DEAD HEAT ON A MERRY-GO-ROUND. Columbia, 1966. James Coburn, Camilla Sparv, Robert Webber, Aldo Ray, Nina Wayne, Rose Marie, with Harrison Ford (uncredited). Screenwriter-director: Bernard Girard.


   After watching several movies recently in black-and-white, it was quite a pleasure to see one in color, especially one in which the choice of colors used was so expertly done, along with a wide variety of clever camera shots and angles.

   I’ll go out on a limb here, and say that a sizable chunk of the credit goes to cinematographer Lionel Lindon, who received an Oscar for Around the World in Eighty Days and was nominated two other times. Not a shabby resume.

   Other than the camera work, though, I really have to apologize that I can find little else in this movie that’s worthy of a recommendation to you. It’s a bank caper story, one that takes place at the same time a Russian bigwig is landing at the L.A. airport, using up all of the LAPD’s manpower, but the story makes very use of that, nor any of the other plot devices I kept making up in my head as I was watching along.

   The story’s disjointed, there’s no characterization — save (in a way) for the criminal mastermind himself, Eli Kotch, played by James Coburn, and I’ll return to him in a minute — and believe it or not, there’s no suspense, not a single iota of excitement. Not once, not ever.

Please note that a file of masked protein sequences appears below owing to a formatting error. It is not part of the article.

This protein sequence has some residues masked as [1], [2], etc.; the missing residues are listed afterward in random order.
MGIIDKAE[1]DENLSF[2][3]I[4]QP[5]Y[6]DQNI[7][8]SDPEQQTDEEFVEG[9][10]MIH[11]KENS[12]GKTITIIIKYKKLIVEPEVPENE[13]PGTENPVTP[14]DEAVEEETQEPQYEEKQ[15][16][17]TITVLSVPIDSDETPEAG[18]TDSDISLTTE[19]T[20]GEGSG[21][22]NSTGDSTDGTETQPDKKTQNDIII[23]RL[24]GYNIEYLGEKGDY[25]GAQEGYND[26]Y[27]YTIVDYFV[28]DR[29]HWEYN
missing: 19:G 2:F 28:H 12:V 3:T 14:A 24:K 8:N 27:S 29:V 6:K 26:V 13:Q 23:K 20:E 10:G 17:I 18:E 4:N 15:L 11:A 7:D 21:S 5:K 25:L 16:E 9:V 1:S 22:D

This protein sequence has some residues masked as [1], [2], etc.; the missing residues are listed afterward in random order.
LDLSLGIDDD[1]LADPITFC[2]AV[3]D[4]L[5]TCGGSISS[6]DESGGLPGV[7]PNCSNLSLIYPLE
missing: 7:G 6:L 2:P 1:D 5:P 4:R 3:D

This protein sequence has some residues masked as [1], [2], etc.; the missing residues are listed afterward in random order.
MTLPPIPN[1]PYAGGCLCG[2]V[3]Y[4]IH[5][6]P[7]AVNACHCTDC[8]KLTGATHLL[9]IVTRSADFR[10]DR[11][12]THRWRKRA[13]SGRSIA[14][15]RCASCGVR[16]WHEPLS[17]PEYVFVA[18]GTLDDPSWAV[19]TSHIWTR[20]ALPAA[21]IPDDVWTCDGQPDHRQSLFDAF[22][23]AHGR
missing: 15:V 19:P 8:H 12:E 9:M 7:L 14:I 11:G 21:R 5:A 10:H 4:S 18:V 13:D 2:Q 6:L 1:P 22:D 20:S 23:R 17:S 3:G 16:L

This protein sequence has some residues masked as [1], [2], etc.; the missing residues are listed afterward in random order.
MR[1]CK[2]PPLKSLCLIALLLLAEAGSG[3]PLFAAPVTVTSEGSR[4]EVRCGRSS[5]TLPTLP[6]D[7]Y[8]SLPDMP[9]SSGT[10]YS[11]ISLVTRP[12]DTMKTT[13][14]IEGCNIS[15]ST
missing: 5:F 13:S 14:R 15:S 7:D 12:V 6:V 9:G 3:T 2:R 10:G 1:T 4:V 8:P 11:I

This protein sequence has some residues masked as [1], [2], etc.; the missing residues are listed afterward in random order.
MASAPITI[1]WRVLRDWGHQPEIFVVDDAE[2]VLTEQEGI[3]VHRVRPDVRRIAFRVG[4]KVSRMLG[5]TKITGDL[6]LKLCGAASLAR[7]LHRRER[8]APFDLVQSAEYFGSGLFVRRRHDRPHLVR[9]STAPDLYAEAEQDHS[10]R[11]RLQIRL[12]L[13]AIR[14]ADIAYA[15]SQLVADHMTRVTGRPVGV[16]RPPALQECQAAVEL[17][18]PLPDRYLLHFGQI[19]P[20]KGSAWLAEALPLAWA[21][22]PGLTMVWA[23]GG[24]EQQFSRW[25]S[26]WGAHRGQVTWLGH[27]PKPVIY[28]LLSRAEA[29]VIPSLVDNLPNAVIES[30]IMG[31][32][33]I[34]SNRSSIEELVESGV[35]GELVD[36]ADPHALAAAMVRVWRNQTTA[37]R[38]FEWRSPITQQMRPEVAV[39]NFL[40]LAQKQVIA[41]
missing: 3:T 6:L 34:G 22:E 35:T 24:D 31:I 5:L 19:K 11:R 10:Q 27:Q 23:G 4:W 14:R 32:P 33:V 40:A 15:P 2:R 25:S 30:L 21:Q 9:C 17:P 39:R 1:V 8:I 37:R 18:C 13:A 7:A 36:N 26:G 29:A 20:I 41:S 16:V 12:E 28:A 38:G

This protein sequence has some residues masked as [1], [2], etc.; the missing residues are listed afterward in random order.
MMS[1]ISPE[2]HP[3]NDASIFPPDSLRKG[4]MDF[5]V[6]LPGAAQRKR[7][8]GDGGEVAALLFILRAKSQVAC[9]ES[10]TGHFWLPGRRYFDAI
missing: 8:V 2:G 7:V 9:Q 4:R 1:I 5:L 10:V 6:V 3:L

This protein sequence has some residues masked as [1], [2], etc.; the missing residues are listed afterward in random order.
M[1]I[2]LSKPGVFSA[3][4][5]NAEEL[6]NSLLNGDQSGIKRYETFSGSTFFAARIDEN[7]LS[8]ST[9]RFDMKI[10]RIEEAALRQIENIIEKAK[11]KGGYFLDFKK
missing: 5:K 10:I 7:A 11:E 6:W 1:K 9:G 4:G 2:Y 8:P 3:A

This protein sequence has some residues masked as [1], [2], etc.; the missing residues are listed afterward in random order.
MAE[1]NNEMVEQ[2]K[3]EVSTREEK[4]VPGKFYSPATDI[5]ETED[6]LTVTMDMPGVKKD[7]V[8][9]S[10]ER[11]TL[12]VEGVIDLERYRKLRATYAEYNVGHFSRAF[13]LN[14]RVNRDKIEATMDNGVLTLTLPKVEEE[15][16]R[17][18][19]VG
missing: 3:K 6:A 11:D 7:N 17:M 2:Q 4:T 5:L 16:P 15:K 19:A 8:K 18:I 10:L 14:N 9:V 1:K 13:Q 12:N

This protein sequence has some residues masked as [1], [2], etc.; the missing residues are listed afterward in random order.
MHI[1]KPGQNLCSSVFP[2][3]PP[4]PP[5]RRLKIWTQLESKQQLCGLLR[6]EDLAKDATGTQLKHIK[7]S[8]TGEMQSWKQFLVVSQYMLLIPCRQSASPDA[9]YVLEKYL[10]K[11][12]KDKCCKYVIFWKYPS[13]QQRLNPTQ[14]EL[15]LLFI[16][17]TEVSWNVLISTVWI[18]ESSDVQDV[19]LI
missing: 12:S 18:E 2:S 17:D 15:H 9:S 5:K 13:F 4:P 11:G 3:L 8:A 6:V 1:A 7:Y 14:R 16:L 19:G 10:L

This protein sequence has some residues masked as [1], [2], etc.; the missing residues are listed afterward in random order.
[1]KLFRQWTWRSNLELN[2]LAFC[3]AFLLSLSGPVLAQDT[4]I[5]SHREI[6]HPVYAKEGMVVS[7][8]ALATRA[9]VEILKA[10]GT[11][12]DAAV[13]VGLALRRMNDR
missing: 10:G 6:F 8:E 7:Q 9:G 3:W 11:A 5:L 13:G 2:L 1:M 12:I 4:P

Personally, I find James Coburn as an actor to be brashly if not insufferably smug and self-centered. Perhaps not in all of his films, but in Dead Heat, he turns up the arrogance a notch or two. Don’t get me wrong, I can deal with it if the story’s got my attention, but in this movie, it’s James Coburn you get, or nothing at all.

   Maybe I’m just jealous? In this movie, at least, all he has to do is smile, and women simply fall in love (and into bed) with him. Good-looking, most of them — you needn’t ask. Poor Camilla Sparv, as one of his victims, who goes so far as to marry him and unwittingly aid his cause — that of robbing a bank, in case it’s slipped your mind.

   When she’s of no further use to him, she’s gone, all but out of mind and forgotten. And there’s where he makes his first (and only) mistake. Perhaps not in the way you might expect — nor me, either, since as a payoff, when it finally came, I threw up my hands and said, that’s it??

   As for Harrison Ford, and his first film appearance. Blink, and you’ll miss him. I did.